U.S., China To Resume Face-To-Face Trade Negotiations

Negotiators from the U.S. and China are scheduled to meet face-to-face next week in Shanghai, the first such meeting since discussions between President Donald Trump and President Xi Jinping at the G-20 Summit in Osaka, Japan, at the end of June. The meeting comes as the Chinese government has approved the retaliatory tariff-free purchase of certain U.S. agricultural products by several of the country’s companies.

Bloomberg reports that the Chinese government is allowing textile mills to purchase 50,000 tons of U.S. cotton without paying the 25 percent tariff the country had levied on the products in retaliation to U.S. tariffs. Similar allowances have been made for the purchase of U.S. pork, corn and sorghum. Earlier this week, the Chinese government approved five companies to purchase up to three million tons of U.S. soybeans. In turn, the U.S. has loosened restrictions on companies selling hardware and services to Chinese tech giant Huawei.

U.S. Treasury Secretary Steven Mnuchin and Trade Representative Robert Lighthizer are scheduled to meet with Chinese Vice Premier Liu He on July 30 to continue trade talks between the two countries. Secretary Mnuchin told reporters on Wednesday, “There’ll be a few more meetings before we get a deal done. I wouldn’t expect that we’ll resolve all the issues. But the fact that we’re back at the table at the direction of the two presidents is important.”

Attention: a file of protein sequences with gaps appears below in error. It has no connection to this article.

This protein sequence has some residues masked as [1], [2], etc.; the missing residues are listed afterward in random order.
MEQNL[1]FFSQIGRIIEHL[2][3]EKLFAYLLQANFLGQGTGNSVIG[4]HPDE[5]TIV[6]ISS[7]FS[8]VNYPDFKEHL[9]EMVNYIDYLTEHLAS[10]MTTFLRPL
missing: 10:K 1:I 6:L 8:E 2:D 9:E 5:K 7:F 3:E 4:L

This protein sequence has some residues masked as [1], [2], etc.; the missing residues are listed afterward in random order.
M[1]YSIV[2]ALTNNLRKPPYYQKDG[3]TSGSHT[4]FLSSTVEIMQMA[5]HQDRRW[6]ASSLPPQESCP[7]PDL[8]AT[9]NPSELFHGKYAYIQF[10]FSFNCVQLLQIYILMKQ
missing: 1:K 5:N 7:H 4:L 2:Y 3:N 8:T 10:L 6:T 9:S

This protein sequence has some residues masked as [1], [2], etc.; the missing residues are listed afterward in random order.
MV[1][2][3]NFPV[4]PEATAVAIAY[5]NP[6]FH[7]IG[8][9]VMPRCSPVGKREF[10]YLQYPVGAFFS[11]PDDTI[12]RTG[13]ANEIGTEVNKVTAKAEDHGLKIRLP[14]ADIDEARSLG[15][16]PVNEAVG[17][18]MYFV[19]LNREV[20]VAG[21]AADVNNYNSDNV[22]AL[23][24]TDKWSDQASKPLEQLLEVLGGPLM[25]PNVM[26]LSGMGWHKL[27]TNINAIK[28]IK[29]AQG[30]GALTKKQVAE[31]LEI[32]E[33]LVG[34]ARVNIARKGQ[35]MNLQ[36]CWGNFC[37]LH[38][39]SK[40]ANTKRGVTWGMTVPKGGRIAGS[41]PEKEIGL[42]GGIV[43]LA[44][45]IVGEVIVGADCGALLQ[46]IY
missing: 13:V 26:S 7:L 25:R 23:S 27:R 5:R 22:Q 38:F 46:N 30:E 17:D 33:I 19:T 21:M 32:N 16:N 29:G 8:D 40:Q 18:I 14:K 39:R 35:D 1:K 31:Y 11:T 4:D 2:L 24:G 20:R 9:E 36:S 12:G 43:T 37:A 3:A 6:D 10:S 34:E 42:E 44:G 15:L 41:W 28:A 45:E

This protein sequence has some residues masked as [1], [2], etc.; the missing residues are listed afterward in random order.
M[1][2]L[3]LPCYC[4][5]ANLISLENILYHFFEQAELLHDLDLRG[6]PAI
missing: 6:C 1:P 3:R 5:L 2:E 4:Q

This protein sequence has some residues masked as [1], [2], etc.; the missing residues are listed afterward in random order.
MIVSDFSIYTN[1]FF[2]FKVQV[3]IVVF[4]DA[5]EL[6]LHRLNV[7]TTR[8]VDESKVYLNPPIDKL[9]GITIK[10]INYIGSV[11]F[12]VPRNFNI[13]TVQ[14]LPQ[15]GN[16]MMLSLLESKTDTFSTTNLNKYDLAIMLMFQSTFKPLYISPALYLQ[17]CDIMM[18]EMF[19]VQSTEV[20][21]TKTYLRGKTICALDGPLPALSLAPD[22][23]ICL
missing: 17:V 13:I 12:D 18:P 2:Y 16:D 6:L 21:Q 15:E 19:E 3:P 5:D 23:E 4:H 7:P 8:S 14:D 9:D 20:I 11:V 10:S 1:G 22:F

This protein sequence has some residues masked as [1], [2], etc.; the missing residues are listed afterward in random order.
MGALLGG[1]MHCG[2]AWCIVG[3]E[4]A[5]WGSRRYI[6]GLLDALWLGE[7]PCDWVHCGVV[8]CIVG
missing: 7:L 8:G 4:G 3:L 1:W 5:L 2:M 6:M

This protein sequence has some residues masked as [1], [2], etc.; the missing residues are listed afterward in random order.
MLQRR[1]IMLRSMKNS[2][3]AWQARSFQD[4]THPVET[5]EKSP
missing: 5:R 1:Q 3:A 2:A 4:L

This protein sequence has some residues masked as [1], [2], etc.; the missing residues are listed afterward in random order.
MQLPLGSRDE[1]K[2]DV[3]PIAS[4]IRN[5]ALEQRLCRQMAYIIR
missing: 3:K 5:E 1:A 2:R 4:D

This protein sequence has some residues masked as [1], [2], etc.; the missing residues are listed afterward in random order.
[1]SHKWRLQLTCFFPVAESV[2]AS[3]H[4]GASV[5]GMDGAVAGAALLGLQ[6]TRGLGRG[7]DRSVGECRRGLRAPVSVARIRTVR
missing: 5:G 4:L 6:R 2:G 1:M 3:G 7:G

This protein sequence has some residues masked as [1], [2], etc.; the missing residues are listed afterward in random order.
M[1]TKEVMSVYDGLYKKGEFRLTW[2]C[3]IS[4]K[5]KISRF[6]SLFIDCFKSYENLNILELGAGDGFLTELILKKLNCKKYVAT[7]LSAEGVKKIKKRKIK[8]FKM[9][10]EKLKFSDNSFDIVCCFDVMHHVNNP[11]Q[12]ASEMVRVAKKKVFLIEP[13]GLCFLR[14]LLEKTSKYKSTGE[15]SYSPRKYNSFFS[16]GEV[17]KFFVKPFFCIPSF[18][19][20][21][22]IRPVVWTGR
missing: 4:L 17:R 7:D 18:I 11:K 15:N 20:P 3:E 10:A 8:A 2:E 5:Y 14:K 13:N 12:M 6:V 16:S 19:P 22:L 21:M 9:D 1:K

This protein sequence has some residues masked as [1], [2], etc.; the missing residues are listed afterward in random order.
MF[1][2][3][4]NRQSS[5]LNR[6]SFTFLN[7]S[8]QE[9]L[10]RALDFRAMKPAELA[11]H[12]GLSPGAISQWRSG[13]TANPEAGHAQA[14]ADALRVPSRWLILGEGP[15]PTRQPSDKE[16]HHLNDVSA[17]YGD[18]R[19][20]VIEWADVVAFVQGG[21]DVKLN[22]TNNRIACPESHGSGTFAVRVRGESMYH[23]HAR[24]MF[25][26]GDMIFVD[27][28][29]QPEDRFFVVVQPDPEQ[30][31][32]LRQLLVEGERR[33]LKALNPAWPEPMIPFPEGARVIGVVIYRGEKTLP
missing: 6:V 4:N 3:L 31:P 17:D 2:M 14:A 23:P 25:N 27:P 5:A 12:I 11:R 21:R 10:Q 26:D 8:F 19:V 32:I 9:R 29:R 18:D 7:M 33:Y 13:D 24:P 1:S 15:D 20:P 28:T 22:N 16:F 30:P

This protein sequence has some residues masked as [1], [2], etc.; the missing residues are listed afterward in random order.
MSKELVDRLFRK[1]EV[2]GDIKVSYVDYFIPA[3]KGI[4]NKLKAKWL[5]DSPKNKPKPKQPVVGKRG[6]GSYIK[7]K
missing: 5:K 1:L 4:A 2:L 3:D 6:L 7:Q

The discussions in Shanghai will focus on intellectual property, forced technology transfer, non-tariff barriers, agriculture, services, the trade deficit and enforcement.

filed under July 2019
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Comments (1)
Al Kernan
July 25, 2019
Imo unfortunately we can not forecast that our destabilizing 'trade war' with China will end anytime soon. I.e., what's the likelihood the Chinese will give Mr. Trump a trade 'win' that could greatly help him win re-election in 2020? And what's the likelihood Mr. Trump will risk losing face politically at home by backing off his tariff-escalations if China doesn't capitulate? * It seems safest to forecast that 2020 will be as (or more) unstable as 2019 has been.
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